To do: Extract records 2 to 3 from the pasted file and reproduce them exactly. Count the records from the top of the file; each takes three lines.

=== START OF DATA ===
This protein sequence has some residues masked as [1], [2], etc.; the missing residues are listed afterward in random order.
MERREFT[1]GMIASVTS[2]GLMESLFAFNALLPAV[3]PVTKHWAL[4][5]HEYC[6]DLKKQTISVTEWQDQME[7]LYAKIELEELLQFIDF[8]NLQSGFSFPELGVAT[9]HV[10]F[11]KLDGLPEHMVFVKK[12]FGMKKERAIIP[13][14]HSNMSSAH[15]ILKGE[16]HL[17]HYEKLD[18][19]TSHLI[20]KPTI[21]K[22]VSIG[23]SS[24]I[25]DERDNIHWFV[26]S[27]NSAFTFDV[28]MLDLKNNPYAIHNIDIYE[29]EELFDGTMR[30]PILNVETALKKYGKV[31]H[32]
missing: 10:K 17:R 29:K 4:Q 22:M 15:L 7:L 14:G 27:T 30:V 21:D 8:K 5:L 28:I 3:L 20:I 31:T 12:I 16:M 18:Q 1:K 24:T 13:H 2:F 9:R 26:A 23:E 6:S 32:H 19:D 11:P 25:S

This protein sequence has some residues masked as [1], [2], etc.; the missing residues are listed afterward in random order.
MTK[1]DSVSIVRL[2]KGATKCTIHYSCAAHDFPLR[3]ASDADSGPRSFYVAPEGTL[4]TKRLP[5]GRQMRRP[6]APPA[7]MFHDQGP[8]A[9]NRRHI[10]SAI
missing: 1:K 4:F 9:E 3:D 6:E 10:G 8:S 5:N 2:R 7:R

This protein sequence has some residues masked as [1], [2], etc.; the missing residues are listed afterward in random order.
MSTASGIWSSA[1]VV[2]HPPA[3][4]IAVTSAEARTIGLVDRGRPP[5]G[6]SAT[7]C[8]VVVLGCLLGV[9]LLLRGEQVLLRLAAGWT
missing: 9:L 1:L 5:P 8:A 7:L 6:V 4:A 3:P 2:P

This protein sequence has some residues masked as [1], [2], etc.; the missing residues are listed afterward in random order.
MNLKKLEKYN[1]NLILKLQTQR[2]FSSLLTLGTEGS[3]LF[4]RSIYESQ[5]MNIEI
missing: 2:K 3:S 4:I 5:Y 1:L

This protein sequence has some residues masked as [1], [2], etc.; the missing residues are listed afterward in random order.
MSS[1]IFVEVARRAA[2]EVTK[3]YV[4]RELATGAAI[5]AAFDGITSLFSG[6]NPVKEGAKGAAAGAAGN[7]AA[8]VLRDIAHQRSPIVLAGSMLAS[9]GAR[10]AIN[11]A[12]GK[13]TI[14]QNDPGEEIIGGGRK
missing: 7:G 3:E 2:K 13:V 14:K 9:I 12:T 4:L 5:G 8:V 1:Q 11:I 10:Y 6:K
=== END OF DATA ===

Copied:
This protein sequence has some residues masked as [1], [2], etc.; the missing residues are listed afterward in random order.
MTK[1]DSVSIVRL[2]KGATKCTIHYSCAAHDFPLR[3]ASDADSGPRSFYVAPEGTL[4]TKRLP[5]GRQMRRP[6]APPA[7]MFHDQGP[8]A[9]NRRHI[10]SAI
missing: 1:K 4:F 9:E 3:D 6:E 10:G 8:S 5:N 2:R 7:R

This protein sequence has some residues masked as [1], [2], etc.; the missing residues are listed afterward in random order.
MSTASGIWSSA[1]VV[2]HPPA[3][4]IAVTSAEARTIGLVDRGRPP[5]G[6]SAT[7]C[8]VVVLGCLLGV[9]LLLRGEQVLLRLAAGWT
missing: 9:L 1:L 5:P 8:A 7:L 6:V 4:A 3:P 2:P